I agree that the shift paddles are slightly out of place. Joe could be correct that they need to move down and closer to the wheel, but I think the biggest issue is that they radiate too far from the steering column. Tucking them in a bit would allow your hands to cup the wheel and hit the paddles, rather than keeping fingers rigidly straight to shift. Of course, leaving the transmission to shift on its own in sport mode is hardly a punishment.
Eric Tingwall, Associate Editor
2010 Bentley Continental Supersports
Base price (with destination and gas guzzler tax): $272,195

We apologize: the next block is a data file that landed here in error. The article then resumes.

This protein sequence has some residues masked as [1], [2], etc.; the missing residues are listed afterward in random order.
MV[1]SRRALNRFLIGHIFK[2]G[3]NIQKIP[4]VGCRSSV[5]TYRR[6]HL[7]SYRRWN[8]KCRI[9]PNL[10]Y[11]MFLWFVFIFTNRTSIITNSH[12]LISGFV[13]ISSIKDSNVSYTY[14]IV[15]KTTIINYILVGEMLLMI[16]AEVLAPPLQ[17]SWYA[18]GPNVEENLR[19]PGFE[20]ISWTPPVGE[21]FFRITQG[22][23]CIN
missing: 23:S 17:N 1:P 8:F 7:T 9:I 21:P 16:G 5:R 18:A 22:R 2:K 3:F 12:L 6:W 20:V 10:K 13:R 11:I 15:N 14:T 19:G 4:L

Price as tested: $273,515
Air suspension with manual adjustment
20-inch 10-spoke wheels
Carbon ceramic brakes
-DVD satellite navigation
-10-speaker sound system
-Lifetime Sirius satellite radio
Dual-zone climate control
Keyless entry and ignition
Diamond-quilted Alcantara seating and door panel surfaces
Carbon-fiber center console and doorsills
Aluminum sport pedals
3-spoke multifunction leather steering wheel
Breitling timepiece in center console
Front and rear side curtain airbags
Tire pressure monitoring system
Options on this vehicle:
Rearview camera – $1320
12 / 19 / 14 mpg
Size: 6.0L twin-turbo W-12
Horsepower: 621 hp @ 6000 rpm
Torque: 590 lb-ft @ 2000-4500 rpm
Transmission: 6-speed automatic
Weight: 4939 lb
20-inch 10-spoke smoked Supersports aluminum alloy wheels
275/35 Pirelli P Zero performance tires